1

votes

Which is the best choice for ice cream?

Answered on August 19, 2014
Created November 30, 2010 at 1:24 PM

From time to time (maybe 1-2 times a month) I allow my son's some ice cream out. I believe that if you restrict kids to much they will go crazy once they have the ability to make their own choices. I only say that from my own experience, where my mom didn't allow any unheathly foods and then I would go to a friends house and clean out their pantry...lol.

My question is.....is it better to give them regular ice cream or sugar free? Most ice cream parlors I go to don't use corn syrup, so is it better to just go with "natural" sugar or artificial sweetners?

2b4f887f5fd32a37c6038eb0aaaf3bf5

(1648)

on December 05, 2010
at 09:14 PM

Yes, this is why I only eat coconut ice cream as a rare treat, when I found out that agave isn't the golden answer that some had made it out to be. Gina, I don't know if there are brands that aren't full of agave. Maybe if you have a local ice cream store that makes it? We have a place called Full Tilt Ice cream that sells wholesale (and does have coconut ice cream), and I wonder if our local paleo group could order some with no added sweeteners. Coconut milk is pretty sweet naturally. Alex, good to know, I will keep that in mind. Perhaps regular ice cream is the better choice.

Bbb993c8dacf76dd461703a82686c06a

(135)

on December 04, 2010
at 03:10 AM

Are there any coconut ice cream brands out there not full of agave?

1568416ef28477d1fa29046218d83ddd

(6235)

on December 01, 2010
at 11:57 PM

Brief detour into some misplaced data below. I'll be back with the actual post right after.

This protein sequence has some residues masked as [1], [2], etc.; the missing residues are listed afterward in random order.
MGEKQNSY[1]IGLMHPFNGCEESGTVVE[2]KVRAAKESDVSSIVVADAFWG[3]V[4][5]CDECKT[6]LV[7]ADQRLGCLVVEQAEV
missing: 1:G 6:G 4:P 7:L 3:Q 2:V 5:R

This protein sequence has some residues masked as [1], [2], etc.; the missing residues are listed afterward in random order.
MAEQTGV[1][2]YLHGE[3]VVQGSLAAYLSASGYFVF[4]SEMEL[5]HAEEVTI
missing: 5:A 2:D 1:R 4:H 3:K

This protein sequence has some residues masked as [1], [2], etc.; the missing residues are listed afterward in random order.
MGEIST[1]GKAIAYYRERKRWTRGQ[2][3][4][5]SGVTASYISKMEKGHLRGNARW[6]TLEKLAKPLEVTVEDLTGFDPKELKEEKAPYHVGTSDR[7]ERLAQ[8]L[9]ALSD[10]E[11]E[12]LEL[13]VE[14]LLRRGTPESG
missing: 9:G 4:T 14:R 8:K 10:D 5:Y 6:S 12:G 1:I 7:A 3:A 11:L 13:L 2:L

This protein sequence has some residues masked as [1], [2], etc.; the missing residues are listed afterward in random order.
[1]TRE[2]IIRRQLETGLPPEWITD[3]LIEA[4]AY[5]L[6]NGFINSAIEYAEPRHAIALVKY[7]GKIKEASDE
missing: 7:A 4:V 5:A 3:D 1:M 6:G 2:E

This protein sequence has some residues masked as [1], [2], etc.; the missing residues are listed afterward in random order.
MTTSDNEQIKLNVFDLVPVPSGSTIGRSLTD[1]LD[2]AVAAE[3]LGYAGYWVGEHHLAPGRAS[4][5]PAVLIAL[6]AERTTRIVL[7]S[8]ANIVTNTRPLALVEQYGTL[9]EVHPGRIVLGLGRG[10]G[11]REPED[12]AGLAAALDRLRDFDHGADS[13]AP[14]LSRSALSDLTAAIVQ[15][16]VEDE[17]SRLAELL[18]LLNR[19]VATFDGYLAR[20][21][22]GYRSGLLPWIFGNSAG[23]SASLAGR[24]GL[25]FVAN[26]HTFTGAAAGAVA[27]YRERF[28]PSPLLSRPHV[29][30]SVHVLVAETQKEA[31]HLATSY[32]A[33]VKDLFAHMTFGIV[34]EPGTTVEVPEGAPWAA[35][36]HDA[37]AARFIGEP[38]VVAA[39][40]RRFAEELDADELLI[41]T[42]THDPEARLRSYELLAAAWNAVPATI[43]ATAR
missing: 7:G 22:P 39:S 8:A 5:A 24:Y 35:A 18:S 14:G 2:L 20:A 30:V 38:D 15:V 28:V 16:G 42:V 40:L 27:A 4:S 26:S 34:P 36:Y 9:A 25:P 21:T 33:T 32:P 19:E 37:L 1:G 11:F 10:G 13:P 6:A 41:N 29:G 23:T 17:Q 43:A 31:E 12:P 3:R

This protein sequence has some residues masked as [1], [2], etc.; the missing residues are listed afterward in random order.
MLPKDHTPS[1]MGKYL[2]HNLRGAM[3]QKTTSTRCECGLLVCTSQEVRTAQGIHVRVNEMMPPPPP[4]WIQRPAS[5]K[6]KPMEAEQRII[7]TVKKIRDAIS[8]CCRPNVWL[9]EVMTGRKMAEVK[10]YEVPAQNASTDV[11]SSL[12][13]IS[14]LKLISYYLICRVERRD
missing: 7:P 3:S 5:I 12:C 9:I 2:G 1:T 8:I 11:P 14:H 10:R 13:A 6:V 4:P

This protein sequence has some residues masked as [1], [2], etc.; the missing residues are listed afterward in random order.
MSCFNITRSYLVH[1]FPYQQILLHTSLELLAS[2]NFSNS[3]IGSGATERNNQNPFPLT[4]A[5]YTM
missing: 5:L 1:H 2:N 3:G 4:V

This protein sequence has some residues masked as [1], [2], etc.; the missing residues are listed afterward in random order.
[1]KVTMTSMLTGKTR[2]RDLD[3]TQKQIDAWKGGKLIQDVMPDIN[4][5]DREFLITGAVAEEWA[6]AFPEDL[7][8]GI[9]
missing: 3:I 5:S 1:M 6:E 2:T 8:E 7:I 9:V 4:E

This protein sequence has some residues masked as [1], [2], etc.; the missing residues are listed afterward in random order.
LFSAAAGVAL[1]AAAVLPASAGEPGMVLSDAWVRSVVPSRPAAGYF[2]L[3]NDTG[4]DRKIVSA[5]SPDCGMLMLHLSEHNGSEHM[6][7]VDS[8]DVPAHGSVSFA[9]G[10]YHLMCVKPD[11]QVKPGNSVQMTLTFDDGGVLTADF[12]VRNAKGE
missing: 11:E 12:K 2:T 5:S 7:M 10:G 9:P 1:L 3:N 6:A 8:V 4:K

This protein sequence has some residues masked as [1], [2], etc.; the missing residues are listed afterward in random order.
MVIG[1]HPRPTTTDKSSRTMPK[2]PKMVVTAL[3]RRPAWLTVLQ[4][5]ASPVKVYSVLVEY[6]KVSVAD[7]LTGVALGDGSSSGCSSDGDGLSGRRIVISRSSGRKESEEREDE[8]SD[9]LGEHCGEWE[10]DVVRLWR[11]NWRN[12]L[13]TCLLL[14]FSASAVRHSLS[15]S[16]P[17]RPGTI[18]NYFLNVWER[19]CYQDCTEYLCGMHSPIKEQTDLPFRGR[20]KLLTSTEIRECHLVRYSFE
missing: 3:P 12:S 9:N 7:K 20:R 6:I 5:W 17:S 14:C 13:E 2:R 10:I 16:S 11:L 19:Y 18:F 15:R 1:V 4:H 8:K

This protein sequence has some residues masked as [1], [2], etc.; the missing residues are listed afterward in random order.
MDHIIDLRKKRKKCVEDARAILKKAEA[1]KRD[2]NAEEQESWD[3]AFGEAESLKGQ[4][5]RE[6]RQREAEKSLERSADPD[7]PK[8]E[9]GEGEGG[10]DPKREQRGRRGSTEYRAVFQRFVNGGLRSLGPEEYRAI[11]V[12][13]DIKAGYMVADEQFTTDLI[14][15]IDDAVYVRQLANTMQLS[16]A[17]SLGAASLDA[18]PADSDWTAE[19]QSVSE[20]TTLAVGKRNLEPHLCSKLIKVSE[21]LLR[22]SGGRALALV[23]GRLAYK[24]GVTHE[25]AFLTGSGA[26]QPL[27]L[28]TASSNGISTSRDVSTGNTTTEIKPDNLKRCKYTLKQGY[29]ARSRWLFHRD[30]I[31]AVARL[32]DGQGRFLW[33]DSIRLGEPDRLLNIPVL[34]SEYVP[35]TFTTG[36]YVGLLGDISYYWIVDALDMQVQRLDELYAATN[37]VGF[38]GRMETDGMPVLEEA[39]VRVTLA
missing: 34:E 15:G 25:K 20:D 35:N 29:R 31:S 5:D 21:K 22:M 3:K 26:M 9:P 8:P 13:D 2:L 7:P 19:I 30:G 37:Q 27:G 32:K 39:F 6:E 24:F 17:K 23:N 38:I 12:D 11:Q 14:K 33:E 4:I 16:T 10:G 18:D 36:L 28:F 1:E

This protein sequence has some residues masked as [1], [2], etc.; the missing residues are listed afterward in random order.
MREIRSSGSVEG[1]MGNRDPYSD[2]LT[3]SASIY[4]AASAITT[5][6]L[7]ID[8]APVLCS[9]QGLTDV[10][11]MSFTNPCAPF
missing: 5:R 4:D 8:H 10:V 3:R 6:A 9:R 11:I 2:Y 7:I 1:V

I can't imagine letting school age kids make it this way. Watch? Sure. Maybe even pour if they are older, but having LN in your kitchen is about like having a blowtorch in your kitchen. Safe enough, but only if used properly. For grownups though? Nifty and easy, plus you can make beer ice cream.

77732bf6bf2b8a360f523ef87c3b7523

(6157)

on December 01, 2010
at 07:14 PM

Chocolate. Always chocolate. =)

47a42b6be94caf700fce9509e38bb6a4

(9647)

on November 30, 2010
at 08:27 PM

Thank you, Vrimj. From the link: "Apparently many school-aged kids make liquid nitrogen ice cream as part of elementary-school science lessons." I didn't know that. First time I'd heard of it.

F7f299ffd1957643be9621086081169f

(10)

on November 30, 2010
at 08:18 PM

Perhaps it is the agave nectar. It is worse than HFCS, just has a more natural name.

1568416ef28477d1fa29046218d83ddd

(6235)

on November 30, 2010
at 08:14 PM

You can get it at welding supply companies or airgas, the container needs tto be vented. Then you just need the mix, a metal bowl, heavy gloves and a wooden spoon. You put the mix in the bowl. Put on your gloves. Have someone gently pour the LN in to the bowl while the person wearing the gloves stirs but stays out of the stream. Do that until the mixture becomes almost crunchy against the side of the bowl and check consistancy. There is a tutorial at http://www.101cookbooks.com/archives/001366.html and there are web tutorials but it really is easy peasy.